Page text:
I know we can say "someone makes a good leader." But can the same thing be used in past-tense "he made a good leader." ?

  • 3
    Yes past tense is fine but using the idiom is weird for a baby.
    – user24964
    Apr 26, 2014 at 15:59

3 Answers 3


It's certainly grammatical and, providing the context made it reasonably clear, I'd understand what you meant. I would point out though that the construct is most frequently used to indicate someone performing a role well: for example 'made a good Hamlet' or 'made a good president'. Your sentence would sound natural if you were talking about role-play, for instance, but we don't normally think of babies as acting as babies so much as just being babies.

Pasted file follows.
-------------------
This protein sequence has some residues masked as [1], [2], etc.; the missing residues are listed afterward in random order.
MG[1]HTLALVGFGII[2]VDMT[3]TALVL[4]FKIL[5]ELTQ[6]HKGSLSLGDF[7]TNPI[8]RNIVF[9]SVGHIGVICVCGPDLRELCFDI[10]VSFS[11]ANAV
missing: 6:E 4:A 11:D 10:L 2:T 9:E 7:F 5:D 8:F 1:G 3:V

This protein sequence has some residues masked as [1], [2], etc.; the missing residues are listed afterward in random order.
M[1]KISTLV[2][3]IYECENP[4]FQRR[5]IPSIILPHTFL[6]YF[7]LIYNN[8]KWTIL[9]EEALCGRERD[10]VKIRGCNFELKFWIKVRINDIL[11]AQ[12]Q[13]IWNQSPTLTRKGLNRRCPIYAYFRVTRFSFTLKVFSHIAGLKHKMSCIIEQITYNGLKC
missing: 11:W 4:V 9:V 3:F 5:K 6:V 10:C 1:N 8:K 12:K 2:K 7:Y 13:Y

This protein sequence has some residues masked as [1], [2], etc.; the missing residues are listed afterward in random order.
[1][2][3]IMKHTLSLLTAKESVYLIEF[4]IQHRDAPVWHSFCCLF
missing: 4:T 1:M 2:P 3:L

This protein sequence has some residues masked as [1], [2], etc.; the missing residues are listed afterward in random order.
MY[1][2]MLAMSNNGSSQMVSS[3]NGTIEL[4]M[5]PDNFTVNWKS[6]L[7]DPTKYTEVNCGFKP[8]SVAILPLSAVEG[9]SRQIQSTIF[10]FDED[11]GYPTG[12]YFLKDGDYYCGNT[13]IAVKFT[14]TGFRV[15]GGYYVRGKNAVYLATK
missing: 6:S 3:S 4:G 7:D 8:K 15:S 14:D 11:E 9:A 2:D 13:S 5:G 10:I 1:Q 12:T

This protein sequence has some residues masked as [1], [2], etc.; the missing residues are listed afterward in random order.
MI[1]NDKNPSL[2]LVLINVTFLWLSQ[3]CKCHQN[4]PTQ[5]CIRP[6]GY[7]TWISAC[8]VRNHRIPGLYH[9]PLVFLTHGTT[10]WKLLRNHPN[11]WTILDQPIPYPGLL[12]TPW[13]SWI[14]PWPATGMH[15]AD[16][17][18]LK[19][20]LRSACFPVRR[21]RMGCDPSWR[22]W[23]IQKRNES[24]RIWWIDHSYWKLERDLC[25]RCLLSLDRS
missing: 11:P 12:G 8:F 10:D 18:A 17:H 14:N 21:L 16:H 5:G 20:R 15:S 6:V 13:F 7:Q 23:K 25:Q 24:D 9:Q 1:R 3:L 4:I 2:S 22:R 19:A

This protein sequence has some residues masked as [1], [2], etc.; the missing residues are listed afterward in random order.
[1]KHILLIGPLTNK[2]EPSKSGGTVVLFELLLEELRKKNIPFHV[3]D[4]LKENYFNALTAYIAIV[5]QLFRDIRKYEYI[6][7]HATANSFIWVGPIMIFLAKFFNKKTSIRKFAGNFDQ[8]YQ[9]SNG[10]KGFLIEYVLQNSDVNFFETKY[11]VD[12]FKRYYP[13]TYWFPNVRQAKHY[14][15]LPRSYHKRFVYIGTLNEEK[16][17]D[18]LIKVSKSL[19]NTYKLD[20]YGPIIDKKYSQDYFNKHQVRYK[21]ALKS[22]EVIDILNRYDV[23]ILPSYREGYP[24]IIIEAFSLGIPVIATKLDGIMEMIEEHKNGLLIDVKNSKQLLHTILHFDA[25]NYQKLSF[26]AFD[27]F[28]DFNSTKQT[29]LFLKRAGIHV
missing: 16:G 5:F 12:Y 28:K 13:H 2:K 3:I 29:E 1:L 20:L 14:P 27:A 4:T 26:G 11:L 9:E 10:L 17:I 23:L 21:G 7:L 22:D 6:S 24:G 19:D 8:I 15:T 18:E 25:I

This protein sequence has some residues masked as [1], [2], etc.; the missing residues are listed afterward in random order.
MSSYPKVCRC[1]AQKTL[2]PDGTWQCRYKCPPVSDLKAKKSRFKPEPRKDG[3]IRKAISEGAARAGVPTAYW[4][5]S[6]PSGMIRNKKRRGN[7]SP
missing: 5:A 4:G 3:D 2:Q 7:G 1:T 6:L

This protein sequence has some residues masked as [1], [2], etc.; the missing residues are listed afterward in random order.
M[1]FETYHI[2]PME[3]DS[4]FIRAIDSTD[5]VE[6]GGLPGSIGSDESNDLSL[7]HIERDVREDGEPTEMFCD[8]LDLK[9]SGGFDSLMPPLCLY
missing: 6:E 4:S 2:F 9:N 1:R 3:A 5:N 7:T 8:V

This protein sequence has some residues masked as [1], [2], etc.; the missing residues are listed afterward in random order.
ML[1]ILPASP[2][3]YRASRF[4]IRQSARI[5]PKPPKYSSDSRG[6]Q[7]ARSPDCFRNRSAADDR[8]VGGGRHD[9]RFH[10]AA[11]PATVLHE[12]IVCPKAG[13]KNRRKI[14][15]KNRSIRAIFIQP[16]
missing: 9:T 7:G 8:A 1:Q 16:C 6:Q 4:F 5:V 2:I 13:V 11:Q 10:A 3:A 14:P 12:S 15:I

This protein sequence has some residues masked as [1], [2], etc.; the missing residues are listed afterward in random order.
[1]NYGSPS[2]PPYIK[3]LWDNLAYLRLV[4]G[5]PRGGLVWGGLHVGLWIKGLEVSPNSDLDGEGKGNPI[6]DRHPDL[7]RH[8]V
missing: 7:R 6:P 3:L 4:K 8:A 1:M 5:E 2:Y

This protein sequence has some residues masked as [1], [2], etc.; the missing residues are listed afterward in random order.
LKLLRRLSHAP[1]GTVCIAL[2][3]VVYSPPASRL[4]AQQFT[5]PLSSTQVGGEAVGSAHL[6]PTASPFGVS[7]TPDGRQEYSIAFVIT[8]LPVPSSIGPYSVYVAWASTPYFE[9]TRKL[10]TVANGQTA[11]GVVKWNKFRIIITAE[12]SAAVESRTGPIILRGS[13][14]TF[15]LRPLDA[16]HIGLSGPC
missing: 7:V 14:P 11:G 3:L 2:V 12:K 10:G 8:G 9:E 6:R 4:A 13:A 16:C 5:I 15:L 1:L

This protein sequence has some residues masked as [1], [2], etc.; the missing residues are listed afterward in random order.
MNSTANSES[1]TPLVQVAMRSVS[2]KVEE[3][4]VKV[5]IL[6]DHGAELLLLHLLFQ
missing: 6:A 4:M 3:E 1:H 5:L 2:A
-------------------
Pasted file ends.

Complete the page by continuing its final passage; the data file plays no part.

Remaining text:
He made a good leader.

This is grammatical and sounds fine to me.

She made a good baby.

This is also grammatical, but it sounds strange to me. I would not use the so-and-so made a good X construction unless X is a role or position, e.g. "he made a good teacher" or "he made a good uncle". You should probably stick with "she was a good baby", or alternatively consider "she made a good daughter" if you feel the need to use this construction.


The title sentence is too ambiguous:

"She made a good baby"

Could be interpreted as referring to the mother rather than the baby:

"The mother produced a good baby"

  • yes i realize it's ambiguous. But is it grammatically correct to mean what I want it to mean?
    – Riz
    Apr 26, 2014 at 15:47
  • 1
    "She made a good baby" is no less correct than "She made a good cake" Apr 26, 2014 at 15:50

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